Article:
Pensioners to be ‘plunged into poverty’ by new retirement age change
Martin Lewis warns pensioners missing out on money
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Employees aged 54 and under would be forced to delay quitting their jobs under plans floated by the Treasury.
Chancellor Jeremy Hunt’s team has examined bringing forward a planned rise in the pensionable age 68 by more than a decade to save billions.
But Age UK said making 50-somethings wait longer for their pension would leave many struggling to make ends meet in later life.
Charity director Caroline Abrahams said: “We feel strongly that there is no justification for raising the state pension age at the moment, especially as we know that the people who will lose out the most are those unable to work due to ill health and caring responsibilities, as well as anyone who becomes unemployed in mid-life and then finds it impossible to get another job, due in part to a lack of training opportunities as well as rampant ageism in the labour market.
“As things stand, any decision by the Government to make today’s fifty-somethings wait longer for their state pension will consign hundreds of thousands of people to a difficult and impoverished later life.”
Prime Minister Rishi Sunak is facing a Cabinet split over when to make changes to the retirement age.
Raising the point the state pension can be claimed quicker than planned would save the government billions of pounds.
Ministers are required by law to review the state pension age regularly and the deadline for the latest decision is May.
An increase to 68 is currently planned for 2046 and the Treasury wants that to be brought forward to 2035.
Work and Pensions Minister Mel Stride, who is responsible for the decision, is fiercely opposed to the move and believes it would leave millions of employees in their late 40s and 50s having to hastily revise their financial plans.
He is understood to be aiming for 2042 instead.
A DWP source said: “The Government is currently undertaking a review of the state pension age as it is legally obliged to do, taking into account two independent reports and a wide range of evidence.
“When reaching his recommendation on the state pension age moving to 68, taking into account all the latest evidence, including projections on life expectancy, the Secretary of State is absolutely clear on the need for fairness for our pensioners across the country to be at the forefront.”
Government insiders believe the Treasury is trying to flex its muscles ahead of the budget on March 15 and has “jumped the gun” by raising the prospect of speeding up the plans.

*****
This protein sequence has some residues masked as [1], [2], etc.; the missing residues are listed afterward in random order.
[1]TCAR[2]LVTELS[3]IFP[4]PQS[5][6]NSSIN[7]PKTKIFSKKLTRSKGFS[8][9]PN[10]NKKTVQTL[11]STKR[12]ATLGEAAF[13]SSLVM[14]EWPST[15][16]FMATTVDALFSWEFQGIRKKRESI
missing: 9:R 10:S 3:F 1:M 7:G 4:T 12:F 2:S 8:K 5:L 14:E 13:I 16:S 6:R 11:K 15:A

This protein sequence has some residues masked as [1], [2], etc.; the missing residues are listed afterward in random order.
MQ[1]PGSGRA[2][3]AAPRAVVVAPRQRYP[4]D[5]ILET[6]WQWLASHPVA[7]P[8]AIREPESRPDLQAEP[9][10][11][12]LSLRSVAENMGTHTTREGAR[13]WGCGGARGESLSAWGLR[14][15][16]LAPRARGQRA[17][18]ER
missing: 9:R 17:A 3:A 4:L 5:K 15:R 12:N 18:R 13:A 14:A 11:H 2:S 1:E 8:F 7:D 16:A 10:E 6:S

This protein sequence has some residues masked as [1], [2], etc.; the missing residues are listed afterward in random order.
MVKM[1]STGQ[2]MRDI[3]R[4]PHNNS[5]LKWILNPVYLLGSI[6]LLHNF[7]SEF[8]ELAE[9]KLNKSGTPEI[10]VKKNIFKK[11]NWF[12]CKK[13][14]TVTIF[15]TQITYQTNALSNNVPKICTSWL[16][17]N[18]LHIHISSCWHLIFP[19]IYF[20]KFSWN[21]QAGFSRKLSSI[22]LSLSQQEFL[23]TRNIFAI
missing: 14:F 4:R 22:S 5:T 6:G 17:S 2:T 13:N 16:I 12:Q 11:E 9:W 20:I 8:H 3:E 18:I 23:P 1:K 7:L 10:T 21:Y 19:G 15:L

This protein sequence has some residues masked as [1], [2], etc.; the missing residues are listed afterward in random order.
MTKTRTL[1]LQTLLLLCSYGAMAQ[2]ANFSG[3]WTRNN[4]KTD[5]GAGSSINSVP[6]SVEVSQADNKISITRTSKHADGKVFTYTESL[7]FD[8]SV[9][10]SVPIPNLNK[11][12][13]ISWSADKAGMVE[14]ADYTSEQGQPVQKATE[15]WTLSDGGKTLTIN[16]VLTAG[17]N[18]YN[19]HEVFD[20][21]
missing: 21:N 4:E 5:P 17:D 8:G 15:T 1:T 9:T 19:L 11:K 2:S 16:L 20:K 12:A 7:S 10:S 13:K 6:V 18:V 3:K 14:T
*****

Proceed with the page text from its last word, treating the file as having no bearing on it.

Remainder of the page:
Treasury sources insisted the Chancellor has not set out his preference because the review is yet to report back.
They said the pension age has not featured in any discussion about the March 15 budget so far.
The government is weighing up the costs of coping with an ageing population with the needs of workers who have already planned for later life.
Campaigners warned raising the retirement age in 12 years would plunge tens of thousands of older people into poverty every year.
The Centre for Ageing Better said an increase to the state pension age would “plunge tens of thousands of older people into poverty every year”.
The organisation said the planned changes “should not be rushed”, with its own analysis showing the number of 65-year-olds living in absolute poverty more than doubled in the two years after the process to increase the state pension age to 66 began.
Dennis Reed, director of campaign group Silver Voices, said there is “no justification” for any rises in the state pension “at the current time or indeed in the next decade”.
He said life expectancy is no longer rising so the previous defence for increasing the pension age “no longer holds”.
Sir Steve Webb, former pensions minister and a partner at LCP pension consultants, also pointed out that life expectancy has “barely changed” in recent years.
Sir Steve said that pushing the retirement age forward would make a “huge difference to tomorrow’s pensioners”.
He also said that the economically inactive would be negatively affected by the changes, explaining that those people would be forced to live longer on Universal Credit, which he described as being a “very meagre income”.
Conservative MP Lee Anderson said the Government should focus on getting the “work-shy” back into the workplace.
“Getting these people back into work will save millions on our benefits bill and provide extra income to the Treasury to help pay our pensioners,” he said.
One MP told the Daily Express that such a move would be an act of “self-harm” by the Government, saying it would make little sense to announce the changes before the next election.
The state pension age is due to rise from 66 to 67 by 2028.
Senior Tory Sir John Hayes accepted that it is “likely” that the pension age will go up at some point, but he would want the evidence in favour of the policy to be “very compelling indeed”.
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